So this wasn’t even meant to be a series of posts, it just popped into my head to try and awkwardly link up two posts that I already had in the pipeline with one that made sense in the pub after the odd pint or two.
It has taken me a long time to decide what accompanying visuals to put with this post, but I have finally decided to treat you to some Caspar David Friedrich paintings, he is one of my favourite artists, so any excuse to get him on the blog then. I particularly like the solitary person and bleak nature scenes, some which I am hopefully thrilling you with here (and of a decent size to boot), if that is indeed the word.
I had no idea where these posts would go, other than to be a haphazard exploration of an emotion that has been behind so much creative work over the ages and defined whole movements which have changed the perspective of how we view ourselves and our surrounding universe.
Summing up then should be a fairly difficult task, and to be fair I thought it would be, however it turns out to be surprisingly easy. Mainly because I realised that however mired in the dark depths of melancholy any one person chooses to be, there is always a certain amount of leeway for other sensations such as hope, positivity and indeed happiness.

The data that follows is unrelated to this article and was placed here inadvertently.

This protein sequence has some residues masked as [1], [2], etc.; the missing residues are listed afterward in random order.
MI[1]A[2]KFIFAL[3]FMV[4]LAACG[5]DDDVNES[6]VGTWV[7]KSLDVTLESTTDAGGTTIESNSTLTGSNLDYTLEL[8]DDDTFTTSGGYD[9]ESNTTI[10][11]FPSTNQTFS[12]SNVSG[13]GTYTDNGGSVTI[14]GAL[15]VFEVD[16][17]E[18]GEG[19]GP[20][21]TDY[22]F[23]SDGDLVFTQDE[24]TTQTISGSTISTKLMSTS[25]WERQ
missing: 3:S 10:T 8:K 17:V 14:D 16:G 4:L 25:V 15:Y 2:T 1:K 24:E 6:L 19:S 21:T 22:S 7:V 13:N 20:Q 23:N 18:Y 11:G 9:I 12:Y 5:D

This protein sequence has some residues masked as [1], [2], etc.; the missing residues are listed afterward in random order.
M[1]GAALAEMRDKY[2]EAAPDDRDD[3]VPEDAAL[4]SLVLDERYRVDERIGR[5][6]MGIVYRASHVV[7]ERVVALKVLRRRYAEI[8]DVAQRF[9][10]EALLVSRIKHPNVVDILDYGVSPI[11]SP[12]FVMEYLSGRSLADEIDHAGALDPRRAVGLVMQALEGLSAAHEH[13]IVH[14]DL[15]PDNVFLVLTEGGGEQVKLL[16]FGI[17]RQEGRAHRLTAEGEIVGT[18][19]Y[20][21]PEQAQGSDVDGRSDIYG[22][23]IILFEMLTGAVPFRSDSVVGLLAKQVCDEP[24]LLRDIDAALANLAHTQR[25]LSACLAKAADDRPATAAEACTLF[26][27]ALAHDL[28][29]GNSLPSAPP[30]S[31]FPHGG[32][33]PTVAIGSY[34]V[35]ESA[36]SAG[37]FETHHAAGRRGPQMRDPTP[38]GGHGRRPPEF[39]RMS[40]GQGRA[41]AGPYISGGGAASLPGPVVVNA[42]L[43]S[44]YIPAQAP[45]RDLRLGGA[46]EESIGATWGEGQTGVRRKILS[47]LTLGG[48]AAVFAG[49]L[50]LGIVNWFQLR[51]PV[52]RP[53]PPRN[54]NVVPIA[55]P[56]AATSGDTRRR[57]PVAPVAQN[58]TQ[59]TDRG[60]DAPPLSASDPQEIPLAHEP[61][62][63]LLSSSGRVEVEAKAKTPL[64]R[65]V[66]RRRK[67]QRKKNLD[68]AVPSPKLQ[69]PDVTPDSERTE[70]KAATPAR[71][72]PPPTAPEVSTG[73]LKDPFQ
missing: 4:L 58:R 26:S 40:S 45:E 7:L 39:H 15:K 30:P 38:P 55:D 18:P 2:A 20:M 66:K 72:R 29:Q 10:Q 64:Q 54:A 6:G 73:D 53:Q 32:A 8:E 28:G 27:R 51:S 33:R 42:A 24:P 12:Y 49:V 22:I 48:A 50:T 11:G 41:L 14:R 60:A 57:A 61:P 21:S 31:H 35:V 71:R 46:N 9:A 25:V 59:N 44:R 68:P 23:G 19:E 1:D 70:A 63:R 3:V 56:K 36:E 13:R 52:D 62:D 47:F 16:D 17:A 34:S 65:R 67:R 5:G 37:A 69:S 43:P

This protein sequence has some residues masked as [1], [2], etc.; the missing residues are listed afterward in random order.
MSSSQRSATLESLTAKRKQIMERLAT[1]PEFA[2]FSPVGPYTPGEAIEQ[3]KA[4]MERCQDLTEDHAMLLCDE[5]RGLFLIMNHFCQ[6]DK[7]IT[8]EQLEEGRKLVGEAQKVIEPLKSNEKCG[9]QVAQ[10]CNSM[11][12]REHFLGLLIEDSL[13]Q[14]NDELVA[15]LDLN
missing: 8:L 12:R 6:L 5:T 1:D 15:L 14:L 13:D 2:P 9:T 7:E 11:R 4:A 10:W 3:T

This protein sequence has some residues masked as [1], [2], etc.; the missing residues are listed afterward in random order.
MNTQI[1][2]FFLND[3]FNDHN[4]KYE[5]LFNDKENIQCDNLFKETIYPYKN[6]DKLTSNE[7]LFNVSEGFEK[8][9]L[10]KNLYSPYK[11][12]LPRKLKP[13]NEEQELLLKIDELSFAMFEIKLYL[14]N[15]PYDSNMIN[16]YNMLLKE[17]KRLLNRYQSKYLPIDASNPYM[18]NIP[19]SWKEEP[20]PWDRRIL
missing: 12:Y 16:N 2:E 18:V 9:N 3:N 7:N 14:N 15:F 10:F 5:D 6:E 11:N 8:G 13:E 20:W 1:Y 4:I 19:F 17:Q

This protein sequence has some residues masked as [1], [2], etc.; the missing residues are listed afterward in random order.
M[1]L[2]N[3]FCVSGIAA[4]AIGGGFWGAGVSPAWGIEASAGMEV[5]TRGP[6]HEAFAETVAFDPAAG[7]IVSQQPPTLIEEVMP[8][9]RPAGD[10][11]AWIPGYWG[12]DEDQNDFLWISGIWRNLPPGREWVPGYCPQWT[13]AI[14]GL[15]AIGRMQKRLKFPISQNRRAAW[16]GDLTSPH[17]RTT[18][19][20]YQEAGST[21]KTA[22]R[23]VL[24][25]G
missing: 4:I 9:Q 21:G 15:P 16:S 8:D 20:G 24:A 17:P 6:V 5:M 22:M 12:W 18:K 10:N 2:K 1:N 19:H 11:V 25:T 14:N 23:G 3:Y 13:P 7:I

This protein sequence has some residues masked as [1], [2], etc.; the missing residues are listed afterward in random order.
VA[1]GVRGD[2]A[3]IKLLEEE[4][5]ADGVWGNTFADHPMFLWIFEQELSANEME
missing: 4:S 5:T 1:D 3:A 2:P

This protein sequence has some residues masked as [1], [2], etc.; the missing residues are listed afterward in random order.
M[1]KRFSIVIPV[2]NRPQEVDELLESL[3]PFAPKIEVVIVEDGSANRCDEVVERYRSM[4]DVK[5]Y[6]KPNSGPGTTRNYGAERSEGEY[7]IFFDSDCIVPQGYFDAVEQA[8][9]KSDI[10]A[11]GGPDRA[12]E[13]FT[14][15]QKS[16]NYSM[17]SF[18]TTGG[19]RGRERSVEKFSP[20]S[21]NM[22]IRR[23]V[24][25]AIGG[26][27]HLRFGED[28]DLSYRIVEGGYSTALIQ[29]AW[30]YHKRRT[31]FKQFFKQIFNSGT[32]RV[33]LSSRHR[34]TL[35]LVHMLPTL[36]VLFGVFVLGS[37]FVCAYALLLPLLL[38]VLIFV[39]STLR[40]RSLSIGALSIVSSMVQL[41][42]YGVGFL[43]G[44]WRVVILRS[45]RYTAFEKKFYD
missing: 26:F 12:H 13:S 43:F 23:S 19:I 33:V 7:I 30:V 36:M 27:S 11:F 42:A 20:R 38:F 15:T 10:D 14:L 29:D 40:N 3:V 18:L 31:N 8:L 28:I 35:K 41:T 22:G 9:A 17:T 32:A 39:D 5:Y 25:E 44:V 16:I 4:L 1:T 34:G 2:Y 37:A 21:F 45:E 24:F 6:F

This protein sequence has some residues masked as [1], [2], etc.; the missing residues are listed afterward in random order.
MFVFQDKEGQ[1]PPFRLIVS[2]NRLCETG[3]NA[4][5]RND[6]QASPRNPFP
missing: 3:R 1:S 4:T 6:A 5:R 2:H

So as nothing went as planned with these posts, aside from the actual writing, they have still ended up morphing into something more interesting than i imagined, namely a reversal of the original idea if you will. Still it is enough to say that I have actually learnt something, which I wasn’t really expecting to do, although unusual insights are usually nice things.
To end then this grand tour of the three areas that have a passing idea of melancholy in them, I would normally harp on about how it should be indulged in from time to time but I’m sure you guys already knew that. Exploration over, I shall return to the book reviews for a while now.